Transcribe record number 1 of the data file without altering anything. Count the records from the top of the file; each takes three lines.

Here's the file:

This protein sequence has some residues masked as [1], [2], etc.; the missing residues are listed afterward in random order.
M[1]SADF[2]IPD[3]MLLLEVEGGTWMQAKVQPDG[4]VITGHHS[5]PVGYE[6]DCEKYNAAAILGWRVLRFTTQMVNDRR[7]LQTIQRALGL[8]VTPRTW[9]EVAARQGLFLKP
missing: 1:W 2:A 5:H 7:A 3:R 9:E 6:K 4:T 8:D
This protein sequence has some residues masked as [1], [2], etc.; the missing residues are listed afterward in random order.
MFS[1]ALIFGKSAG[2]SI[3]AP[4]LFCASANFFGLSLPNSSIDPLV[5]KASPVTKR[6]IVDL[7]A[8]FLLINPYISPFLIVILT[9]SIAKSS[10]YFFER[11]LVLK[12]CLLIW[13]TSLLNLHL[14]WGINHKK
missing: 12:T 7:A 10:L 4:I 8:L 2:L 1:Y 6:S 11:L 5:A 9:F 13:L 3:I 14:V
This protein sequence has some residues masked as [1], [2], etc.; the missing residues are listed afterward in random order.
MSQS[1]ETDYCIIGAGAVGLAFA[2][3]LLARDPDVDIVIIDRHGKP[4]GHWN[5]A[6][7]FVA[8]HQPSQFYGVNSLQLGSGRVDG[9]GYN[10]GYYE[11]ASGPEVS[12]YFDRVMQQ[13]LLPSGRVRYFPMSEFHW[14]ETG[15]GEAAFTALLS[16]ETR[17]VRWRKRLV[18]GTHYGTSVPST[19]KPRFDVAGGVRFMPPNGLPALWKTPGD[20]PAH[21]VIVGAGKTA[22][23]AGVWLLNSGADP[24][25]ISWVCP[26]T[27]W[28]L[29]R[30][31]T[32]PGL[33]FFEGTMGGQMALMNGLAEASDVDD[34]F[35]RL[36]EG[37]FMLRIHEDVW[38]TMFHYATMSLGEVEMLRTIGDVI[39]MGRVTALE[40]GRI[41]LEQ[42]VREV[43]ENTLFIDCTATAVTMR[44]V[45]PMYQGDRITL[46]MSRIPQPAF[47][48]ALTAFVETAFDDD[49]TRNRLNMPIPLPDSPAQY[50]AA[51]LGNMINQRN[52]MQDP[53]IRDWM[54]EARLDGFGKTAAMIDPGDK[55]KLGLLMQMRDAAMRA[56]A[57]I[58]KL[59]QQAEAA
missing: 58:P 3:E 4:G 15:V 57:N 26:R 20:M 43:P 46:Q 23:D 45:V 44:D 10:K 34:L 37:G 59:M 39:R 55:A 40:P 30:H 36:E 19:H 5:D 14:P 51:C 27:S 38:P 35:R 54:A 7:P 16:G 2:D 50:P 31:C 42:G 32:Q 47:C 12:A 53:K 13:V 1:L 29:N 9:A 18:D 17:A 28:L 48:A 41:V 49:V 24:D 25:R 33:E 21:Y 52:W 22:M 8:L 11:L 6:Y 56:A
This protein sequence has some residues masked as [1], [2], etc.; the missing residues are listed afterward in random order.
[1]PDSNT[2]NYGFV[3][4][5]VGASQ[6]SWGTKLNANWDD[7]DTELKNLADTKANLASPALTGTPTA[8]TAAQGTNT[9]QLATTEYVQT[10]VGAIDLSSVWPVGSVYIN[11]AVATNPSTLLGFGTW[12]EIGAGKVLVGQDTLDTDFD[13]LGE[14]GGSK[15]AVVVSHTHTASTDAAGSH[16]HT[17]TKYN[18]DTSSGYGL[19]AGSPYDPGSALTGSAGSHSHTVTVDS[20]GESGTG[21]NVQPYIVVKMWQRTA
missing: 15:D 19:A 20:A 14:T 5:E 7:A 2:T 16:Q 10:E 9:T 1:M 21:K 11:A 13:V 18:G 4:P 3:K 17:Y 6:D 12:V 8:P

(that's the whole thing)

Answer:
This protein sequence has some residues masked as [1], [2], etc.; the missing residues are listed afterward in random order.
M[1]SADF[2]IPD[3]MLLLEVEGGTWMQAKVQPDG[4]VITGHHS[5]PVGYE[6]DCEKYNAAAILGWRVLRFTTQMVNDRR[7]LQTIQRALGL[8]VTPRTW[9]EVAARQGLFLKP
missing: 1:W 2:A 5:H 7:A 3:R 9:E 6:K 4:T 8:D